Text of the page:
Mortgage delinquencies hit their highest level since 2011 in May after a 20% month-over-month spike, according to a new report from Black Knight.
While not on par with April’s record-breaking rise of 1.6 million, May still posted substantial delinquency numbers, with another 723,000 homeowners falling past due, according to the report. There are now 4.3 million delinquent homeowners (either past due or in active foreclosure), up from 2 million at the end of March.
“This includes those borrowers in forbearance who have missed payments,” Black Knight said.
Serious delinquencies are also on the upswing, with 631,000 borrowers now 90 or more days past due, Black Knight reported. Serious delinquencies have spiked more than 50% over the past two months. However, Black Knight found that a higher share of June payments have been made so far than at the same time in May, “suggesting the rise in delinquencies may be leveling off.”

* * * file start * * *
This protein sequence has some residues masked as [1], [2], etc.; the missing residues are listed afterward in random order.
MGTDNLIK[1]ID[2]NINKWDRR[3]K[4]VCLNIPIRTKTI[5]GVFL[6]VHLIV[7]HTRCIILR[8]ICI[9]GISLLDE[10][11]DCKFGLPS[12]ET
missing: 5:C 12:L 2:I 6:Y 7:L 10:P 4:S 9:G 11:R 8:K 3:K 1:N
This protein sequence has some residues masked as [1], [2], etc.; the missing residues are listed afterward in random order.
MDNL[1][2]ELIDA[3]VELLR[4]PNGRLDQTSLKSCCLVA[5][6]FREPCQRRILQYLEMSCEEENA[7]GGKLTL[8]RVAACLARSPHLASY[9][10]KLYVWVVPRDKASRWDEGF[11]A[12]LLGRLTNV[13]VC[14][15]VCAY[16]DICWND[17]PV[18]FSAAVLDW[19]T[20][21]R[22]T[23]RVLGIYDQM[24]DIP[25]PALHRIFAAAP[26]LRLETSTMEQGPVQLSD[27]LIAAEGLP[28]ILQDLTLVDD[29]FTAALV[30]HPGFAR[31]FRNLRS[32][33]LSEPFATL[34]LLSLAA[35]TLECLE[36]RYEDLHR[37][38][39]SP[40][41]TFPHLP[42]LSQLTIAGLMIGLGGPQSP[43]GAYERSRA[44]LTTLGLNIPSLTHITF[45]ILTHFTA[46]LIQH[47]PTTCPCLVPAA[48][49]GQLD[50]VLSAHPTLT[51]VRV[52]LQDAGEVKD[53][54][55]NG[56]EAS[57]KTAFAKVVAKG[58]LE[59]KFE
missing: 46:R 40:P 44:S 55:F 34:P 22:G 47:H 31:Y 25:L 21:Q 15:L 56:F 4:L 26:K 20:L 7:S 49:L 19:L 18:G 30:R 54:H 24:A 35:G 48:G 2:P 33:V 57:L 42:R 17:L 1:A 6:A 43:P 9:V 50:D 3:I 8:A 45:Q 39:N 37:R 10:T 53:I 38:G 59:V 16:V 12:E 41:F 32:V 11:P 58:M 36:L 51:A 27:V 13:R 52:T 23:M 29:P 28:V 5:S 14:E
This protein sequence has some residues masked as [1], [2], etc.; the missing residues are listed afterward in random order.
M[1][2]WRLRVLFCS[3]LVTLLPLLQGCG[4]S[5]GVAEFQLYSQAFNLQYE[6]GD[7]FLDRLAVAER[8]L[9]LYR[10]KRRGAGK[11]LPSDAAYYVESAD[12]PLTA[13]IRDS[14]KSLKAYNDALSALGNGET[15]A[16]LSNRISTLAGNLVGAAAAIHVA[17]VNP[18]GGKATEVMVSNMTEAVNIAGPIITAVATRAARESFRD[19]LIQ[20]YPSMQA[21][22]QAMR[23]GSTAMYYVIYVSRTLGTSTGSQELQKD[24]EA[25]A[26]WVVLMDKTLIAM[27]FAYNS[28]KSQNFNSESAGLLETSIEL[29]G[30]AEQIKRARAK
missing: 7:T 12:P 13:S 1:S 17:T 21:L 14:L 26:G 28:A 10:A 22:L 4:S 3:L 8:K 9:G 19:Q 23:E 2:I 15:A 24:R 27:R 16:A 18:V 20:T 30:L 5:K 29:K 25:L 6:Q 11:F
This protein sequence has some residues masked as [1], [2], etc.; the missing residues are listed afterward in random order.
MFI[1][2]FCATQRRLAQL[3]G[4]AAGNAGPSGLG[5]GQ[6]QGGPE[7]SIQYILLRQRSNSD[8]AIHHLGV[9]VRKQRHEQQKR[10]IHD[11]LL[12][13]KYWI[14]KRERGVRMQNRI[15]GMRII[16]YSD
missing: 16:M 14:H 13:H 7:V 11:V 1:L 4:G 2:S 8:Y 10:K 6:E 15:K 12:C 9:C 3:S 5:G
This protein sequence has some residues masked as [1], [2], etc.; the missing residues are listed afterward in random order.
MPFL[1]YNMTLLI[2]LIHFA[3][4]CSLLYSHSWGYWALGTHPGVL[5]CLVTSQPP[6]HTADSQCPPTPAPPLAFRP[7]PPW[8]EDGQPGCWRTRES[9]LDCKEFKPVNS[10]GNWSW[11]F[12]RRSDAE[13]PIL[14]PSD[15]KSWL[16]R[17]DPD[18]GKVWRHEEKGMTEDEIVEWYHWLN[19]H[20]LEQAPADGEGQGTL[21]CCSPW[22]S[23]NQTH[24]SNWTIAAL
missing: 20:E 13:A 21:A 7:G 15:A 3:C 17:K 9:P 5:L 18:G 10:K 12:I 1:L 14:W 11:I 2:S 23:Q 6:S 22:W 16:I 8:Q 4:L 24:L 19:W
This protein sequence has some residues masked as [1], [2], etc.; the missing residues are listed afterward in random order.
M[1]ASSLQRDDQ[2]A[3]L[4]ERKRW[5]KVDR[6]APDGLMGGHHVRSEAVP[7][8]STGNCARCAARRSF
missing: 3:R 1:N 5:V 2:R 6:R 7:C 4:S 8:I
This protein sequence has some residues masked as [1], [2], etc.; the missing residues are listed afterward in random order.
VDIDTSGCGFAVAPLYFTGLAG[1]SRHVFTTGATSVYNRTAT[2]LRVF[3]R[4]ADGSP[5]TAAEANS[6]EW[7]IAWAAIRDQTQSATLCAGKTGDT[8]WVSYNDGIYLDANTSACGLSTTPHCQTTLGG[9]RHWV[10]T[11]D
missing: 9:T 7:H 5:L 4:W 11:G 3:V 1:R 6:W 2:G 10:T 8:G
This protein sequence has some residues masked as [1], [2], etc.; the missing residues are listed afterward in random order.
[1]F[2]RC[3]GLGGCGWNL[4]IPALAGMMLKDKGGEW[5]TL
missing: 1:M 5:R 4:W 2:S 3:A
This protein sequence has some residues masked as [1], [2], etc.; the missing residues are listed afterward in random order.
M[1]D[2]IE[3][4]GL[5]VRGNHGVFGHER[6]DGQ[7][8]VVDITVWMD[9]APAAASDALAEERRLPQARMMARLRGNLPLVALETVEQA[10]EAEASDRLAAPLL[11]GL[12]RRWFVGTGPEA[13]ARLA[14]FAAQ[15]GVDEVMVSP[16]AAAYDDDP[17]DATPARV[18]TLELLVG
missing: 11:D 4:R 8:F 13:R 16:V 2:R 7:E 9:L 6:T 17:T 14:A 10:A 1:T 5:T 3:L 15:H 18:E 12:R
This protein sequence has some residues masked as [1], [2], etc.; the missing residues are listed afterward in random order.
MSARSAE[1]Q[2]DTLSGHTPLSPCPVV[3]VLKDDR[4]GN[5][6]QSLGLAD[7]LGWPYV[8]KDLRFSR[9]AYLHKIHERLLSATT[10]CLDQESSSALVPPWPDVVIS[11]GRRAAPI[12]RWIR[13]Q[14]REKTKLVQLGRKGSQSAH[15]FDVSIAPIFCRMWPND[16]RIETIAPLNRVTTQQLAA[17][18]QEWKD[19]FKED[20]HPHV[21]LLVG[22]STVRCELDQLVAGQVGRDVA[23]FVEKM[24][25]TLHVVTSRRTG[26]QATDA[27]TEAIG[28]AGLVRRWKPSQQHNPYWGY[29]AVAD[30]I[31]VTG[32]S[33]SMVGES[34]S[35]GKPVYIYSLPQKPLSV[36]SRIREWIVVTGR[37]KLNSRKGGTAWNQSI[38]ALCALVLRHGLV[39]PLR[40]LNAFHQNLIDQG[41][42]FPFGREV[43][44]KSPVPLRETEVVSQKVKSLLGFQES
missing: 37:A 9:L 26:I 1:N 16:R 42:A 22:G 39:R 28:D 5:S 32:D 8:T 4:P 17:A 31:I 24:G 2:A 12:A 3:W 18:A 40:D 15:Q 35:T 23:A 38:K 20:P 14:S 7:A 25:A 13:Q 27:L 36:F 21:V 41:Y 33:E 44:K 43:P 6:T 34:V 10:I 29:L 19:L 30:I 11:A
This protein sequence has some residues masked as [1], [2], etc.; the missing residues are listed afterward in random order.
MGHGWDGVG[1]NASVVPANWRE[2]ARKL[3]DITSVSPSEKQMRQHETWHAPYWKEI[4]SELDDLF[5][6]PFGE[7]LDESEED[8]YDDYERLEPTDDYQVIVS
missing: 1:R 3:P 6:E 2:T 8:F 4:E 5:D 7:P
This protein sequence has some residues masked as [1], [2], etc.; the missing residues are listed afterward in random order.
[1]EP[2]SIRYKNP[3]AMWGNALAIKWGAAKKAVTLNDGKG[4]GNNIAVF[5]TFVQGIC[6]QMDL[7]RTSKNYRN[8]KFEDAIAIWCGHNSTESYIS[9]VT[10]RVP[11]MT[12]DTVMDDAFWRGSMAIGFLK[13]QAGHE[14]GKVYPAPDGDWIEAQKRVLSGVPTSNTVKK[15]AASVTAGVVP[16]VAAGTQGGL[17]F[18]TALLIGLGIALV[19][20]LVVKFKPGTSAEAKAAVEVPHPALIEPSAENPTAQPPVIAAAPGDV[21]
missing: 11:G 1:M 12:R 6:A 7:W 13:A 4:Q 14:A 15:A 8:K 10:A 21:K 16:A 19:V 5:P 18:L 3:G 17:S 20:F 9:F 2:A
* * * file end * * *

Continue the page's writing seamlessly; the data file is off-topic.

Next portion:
“That said, the share of homeowners in forbearance who are making mortgage payments continues to decline,” Black Knight said. “In April, 46% had remitted their April mortgage payments. By the end of May, that number had fallen to 28%. As of June 15, just 15% had made their June payment.”
Despite the increase in delinquencies, COVID-19 foreclosure moratoriums have kept both foreclosure starts and completions at record lows. The share of homeowners in active foreclosure is the lowest it’s been since Black Knight began keeping track more than 20 years ago, the firm said.